The Reality Of Saying Goodbye To A Dog When You Work In A Rescue Shelter
For all the compassion and kindness it takes to work at a dog rescue, you must also have incredibly thick skin.
After all, the aim of the game is to see dogs paired with owners and re-homed for good.
But what about the staff who nurtured and trained these dogs for so long, only to have to suddenly say goodbye? For Helen Prestage, it's hard, but it is so, so worth it.
"The moment the dog finds its forever home is actually the most rewarding part of our job and the most amazing feeling," she told 10 daily.
We know they’re starting a new life in a loving home with wonderful new owners. What could be better than that?
Helen is a Pet Advisor at a British dog rescue centre called Wood Green, and is set to appear on the new series 'The Dog House'.
The show steps inside the kennel and tells the heartwarming tales of matching rescue dogs with their perfect parents. This is Helen's favourite part of the job, but of course, it's not always easy.
"You definitely get attached to the dogs you are looking after, especially those who come from difficult backgrounds and are very nervous," she said.
"We spend a lot of time training and building their confidence before we try to find them a new home."
Naturally, there has been the odd occasion where Helen has given into those puppy dog eyes. She regularly fosters dogs from the centre and has adopted two as well, "a Collie cross called Susie and a mongrel called Amber."
Helen jokingly calls herself a "failed fosterer." After fostering many dogs to help out the rescue centre, there was one she simply couldn't give back.
"I’ve had them for eight years now. Susie had three homes before she came to us and Amber was hit by a car at nine-months-old and handed into Wood Green as a very nervous stray. We fostered her first, then kept her."
Helen and her family have brought a number of foster dogs into their home, and over her many years at the rescue, it's gradually becoming easier to say goodbye.
She said, "I think that urge to take every dog home has given way to the huge satisfaction I feel when I find those dogs great new homes."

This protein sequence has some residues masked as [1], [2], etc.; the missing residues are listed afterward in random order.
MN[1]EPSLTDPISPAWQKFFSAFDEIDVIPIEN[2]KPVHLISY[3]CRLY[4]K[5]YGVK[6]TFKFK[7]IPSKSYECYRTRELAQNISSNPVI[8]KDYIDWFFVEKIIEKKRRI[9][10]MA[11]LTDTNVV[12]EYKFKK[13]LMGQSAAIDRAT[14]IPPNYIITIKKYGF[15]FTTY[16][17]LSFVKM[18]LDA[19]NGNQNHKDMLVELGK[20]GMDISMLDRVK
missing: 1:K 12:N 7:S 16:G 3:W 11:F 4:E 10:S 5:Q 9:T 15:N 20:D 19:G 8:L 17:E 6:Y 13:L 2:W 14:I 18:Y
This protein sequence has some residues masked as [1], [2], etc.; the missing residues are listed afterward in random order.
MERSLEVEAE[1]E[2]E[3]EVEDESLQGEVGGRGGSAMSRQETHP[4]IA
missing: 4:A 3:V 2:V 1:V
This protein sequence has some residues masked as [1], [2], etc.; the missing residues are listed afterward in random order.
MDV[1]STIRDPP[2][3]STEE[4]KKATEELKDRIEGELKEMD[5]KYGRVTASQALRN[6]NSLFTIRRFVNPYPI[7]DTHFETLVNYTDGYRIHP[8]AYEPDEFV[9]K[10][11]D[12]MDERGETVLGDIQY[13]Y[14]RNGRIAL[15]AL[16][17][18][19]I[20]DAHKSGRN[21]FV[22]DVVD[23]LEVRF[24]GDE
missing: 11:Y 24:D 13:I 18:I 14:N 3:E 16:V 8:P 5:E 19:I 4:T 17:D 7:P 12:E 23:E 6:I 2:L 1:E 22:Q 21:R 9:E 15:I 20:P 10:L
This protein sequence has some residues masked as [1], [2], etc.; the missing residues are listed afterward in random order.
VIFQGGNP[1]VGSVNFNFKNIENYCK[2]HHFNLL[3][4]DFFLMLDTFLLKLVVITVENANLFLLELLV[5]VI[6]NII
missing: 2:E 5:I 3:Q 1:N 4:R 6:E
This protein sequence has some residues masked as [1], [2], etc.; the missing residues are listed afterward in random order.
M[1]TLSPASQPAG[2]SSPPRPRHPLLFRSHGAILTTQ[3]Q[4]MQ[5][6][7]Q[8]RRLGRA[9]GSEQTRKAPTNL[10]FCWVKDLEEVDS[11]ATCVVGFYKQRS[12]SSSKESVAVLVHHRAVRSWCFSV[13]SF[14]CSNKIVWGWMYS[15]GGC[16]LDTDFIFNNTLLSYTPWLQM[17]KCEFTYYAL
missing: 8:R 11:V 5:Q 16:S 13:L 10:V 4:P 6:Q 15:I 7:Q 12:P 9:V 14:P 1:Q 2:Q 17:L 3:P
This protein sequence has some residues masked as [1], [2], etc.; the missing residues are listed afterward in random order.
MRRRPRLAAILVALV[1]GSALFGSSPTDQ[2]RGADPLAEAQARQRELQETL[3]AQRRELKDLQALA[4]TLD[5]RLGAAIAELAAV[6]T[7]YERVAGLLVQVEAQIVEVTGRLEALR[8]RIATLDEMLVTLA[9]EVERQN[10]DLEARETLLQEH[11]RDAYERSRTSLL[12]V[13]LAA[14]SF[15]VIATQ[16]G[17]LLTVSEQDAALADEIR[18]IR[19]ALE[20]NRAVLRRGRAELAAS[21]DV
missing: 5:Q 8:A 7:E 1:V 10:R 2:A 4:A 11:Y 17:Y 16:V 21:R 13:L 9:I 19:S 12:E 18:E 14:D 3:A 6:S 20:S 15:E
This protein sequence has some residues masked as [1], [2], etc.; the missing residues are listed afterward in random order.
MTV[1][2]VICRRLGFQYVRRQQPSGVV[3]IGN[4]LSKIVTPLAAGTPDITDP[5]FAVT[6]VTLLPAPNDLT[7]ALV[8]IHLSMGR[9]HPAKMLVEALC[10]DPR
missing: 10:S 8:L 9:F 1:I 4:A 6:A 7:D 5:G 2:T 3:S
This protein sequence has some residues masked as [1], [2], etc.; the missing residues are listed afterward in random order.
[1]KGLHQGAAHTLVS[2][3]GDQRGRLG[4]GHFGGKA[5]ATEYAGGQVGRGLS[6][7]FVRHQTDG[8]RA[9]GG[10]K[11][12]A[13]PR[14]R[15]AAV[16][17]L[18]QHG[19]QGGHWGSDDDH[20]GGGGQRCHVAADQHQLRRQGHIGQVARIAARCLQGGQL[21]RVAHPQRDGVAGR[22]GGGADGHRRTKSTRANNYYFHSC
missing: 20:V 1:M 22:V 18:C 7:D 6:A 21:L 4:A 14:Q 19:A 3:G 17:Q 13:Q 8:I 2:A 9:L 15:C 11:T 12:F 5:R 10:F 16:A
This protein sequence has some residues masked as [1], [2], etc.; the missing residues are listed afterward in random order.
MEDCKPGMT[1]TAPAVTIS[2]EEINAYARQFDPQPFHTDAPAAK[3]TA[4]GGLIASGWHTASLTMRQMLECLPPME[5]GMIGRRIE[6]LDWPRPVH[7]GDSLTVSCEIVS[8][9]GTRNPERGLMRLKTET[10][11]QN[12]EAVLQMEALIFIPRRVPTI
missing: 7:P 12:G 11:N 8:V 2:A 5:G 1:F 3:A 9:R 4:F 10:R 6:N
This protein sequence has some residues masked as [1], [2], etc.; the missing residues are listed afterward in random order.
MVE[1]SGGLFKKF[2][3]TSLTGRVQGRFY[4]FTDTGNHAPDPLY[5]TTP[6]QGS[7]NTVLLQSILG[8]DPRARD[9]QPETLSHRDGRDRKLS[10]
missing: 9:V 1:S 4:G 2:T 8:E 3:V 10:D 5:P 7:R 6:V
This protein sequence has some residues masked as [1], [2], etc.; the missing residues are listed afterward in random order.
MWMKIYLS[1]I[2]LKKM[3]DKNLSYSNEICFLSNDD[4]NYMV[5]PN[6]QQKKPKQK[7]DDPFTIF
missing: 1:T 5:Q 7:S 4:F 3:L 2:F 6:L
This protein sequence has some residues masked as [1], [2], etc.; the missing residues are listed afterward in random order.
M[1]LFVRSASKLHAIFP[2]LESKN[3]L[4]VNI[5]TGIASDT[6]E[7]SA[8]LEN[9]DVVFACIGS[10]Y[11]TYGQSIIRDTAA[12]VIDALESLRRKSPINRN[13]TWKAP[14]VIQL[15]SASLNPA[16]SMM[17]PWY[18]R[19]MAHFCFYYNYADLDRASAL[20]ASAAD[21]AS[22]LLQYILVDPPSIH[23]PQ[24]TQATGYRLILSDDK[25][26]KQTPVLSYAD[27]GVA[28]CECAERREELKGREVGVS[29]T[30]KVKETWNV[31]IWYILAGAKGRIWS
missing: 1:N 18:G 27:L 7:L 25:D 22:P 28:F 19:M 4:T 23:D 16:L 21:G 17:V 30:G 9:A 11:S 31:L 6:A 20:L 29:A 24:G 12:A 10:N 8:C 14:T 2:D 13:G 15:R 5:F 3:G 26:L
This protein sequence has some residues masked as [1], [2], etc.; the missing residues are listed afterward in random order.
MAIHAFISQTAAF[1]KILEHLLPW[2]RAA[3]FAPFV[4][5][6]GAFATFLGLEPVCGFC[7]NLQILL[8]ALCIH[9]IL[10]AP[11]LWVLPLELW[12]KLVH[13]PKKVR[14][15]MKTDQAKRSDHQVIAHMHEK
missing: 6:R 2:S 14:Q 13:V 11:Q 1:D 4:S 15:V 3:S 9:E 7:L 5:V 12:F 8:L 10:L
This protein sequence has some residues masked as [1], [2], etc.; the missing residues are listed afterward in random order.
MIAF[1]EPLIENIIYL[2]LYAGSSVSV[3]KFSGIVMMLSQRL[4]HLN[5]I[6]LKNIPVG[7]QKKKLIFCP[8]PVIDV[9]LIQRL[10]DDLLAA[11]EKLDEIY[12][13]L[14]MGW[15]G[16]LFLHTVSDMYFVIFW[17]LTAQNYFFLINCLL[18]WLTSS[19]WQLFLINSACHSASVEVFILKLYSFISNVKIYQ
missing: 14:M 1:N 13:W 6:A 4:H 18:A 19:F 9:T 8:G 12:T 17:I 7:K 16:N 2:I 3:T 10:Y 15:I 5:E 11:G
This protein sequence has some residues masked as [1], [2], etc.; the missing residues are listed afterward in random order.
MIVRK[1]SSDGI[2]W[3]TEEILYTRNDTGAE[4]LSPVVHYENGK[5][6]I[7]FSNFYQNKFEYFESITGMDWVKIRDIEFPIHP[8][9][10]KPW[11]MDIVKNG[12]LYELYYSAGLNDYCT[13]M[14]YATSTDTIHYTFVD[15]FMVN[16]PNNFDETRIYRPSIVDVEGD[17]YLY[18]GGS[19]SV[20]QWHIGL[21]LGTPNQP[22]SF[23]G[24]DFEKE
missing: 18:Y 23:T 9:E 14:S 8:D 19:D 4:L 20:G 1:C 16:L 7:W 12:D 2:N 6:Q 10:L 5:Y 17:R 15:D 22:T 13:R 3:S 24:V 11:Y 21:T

Finding the perfect dog is a lot like finding your soul mate. In fact, sometimes they're one in the same. It's all about understanding how you click, and how well suited you are to the other's life.
"When we match prospective owners to their ideal dog, we have lots of things to consider such as the dog’s needs, the owner’s lifestyle and the environment where the dog will live," said Helen.
But there is that spark you just can’t put your finger on.
Many prospective owners come in thinking the dog's appearance is the most important factor, but quickly learn that its all about personality.
"Although some bonds grow over time, people usually feel an instant connection within the first few minutes of meeting a dog. As you will find out, opposites don’t often attract!"
The Pet Advisor cannot stress enough the importance of making informed, considered decisions when adopting a pet.
She said that too many times she's witnessed people rush into things, and said that sadly this "often results in more heartache and long term issues for both the dog and the new owner."
First and foremost, you must have the time to dedicate to your dog. Especially while they settle in. Any dog needs tender loving care, and this only multiplies when the dog is a rescue.
"They are a huge commitment and need regular walks, company, training and socialisation," Helen said.
Rescue dogs sometimes come with behavioural issues which need careful management or prolonged training.
Working in a dog rescue centre, Helen sees dogs abandoned and struck out every day.
But for every misplaced dog is the perfect pet parent waiting to be matched with them And getting to watch that firsthand makes it all worth it.
Featured image: Supplied
The Dog House Premieres On Saturday, May 16 At 7pm. Only On 10 And WIN Network.